2 rural development programs for Alabama
By Phillip Rawls
Associated Press Writer
MONTGOMERY — For state officials, creating rural development programs is like eating potato chips. They can't stop with just one.
The Republican governor has created a rural development program headed by a former state senator who appeared in a re-election ad for him.
And the Democrat-controlled Legislature has voted to create a program overseen by a Democratic official at the agriculture department.
Is it duplication?
"It is," said former state Sen. Gerald Dial, director of Gov. Bob Riley's Alabama Rural Action Commission.
But Dial said he has talked with state Agriculture Commissioner Ron Sparks, and they intend to work together to try to boost rural areas.
Sparks said Dial has been invited to participate in the department's new Center for Rural Alabama so each program will know what the other is doing.
"I don't think we can do too much for rural Alabama," Sparks said.
In 2005 and 2006, Sen. Lowell Barron, D-Fyffe, and House Speaker Seth Hammett, D-Andalusia, pushed legislation to create a freestanding Center for Rural Alabama. But the legislation always died under opposition from Republicans and some Democrats, including Dial, who saw it as usurping the governor's control over the state's economic development efforts.
In last year's legislative elections, Barron helped the candidate who defeated Dial in the Democratic primary. Then Dial cut a campaign commercial for Riley that portrayed his Democratic opponent, Lucy Baxley, as being "too liberal" for Democrats like Dial.
After winning re-election, Riley created the Alabama Rural Action Commission in February and appointed Dial to the $84,500-a-year job as director.
Dial has been creating panels to focus on eight areas of the state, much like Riley did in his first term with the Black Belt Action Commission. The panels include present and former congressmen, mayors and other community leaders.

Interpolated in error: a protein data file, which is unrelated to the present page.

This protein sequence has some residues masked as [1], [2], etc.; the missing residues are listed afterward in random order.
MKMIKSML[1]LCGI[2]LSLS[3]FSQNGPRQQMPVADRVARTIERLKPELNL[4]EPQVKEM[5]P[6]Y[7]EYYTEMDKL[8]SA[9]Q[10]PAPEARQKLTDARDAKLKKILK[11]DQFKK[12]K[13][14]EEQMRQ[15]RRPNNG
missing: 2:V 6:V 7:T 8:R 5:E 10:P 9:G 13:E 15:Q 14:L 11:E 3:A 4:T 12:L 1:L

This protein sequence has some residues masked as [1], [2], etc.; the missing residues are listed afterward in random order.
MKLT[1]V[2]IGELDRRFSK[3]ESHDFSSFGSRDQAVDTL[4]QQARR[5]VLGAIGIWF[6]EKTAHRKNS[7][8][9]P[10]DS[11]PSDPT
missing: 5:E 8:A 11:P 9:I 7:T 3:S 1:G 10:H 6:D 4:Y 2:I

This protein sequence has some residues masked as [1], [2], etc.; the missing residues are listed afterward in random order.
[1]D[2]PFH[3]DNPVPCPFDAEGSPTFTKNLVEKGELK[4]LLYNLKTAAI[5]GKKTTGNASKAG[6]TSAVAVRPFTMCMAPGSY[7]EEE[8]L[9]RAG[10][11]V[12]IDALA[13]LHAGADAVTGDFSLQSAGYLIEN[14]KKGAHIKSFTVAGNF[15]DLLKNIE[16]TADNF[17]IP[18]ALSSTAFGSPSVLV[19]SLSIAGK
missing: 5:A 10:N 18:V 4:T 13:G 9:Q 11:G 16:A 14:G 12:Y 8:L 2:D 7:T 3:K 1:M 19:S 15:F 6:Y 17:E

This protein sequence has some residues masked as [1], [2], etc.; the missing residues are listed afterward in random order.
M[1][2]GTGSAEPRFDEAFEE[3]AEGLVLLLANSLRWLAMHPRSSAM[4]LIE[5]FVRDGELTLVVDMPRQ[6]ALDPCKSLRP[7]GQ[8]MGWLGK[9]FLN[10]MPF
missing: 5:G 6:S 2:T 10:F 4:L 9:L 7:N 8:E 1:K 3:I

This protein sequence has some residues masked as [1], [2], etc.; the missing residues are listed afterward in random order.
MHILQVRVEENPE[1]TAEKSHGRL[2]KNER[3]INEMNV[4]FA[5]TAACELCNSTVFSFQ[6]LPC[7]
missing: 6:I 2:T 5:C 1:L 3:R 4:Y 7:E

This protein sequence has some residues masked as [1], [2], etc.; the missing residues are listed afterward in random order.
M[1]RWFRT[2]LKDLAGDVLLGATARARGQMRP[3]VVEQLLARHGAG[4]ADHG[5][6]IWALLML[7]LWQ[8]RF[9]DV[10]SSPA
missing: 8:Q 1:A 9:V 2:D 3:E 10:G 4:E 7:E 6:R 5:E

"They are doing an excellent job and they've created more excitement than I had anticipated," Riley said.
Senate budget committee Chairman Roger Bedford, D-Russellville, views Riley's program differently than Sparks' Center for Rural Alabama.
"Ron Sparks is committed to a working center for rural development that will extend beyond this term and benefit Alabama for many years," Bedford said. "The governor has decided to reward a political crony for cutting campaign commercials for him and there is no permanence to it."
The Legislature last week approved an extra $150,000 appropriation for the Department of Agriculture and Industries to start the Center for Rural Alabama this summer. The Legislature also allocated $150,000 in the fiscal 2008 General Fund budget that will allow the center to continue into the next fiscal year.
Riley has not yet said whether he will sign the budget or suggest changes to the Legislature when it returns Thursday for its final meeting day.
Sparks said the department's new center is an outgrowth of what Barron and Hammett tried to do in past years, and it will have a couple of employees who will put a special emphasis on helping agriculture and agricultural-related businesses in rural areas.
"Rural Alabama is agriculture. Our number one industry is agriculture," Sparks said.
Dial's commissions are looking at health care, education, industrial development and other issues.
Sparks said rural Alabama has not enjoyed the economic success of urban and suburban areas in Alabama, and there is plenty of work for both rural development programs.
"There is nothing wrong with putting as much resources as you can into helping rural Alabama," he said.
Copyright 2005 Associated Press. All rights reserved. This material may not be published, broadcast, rewritten or redistributed.
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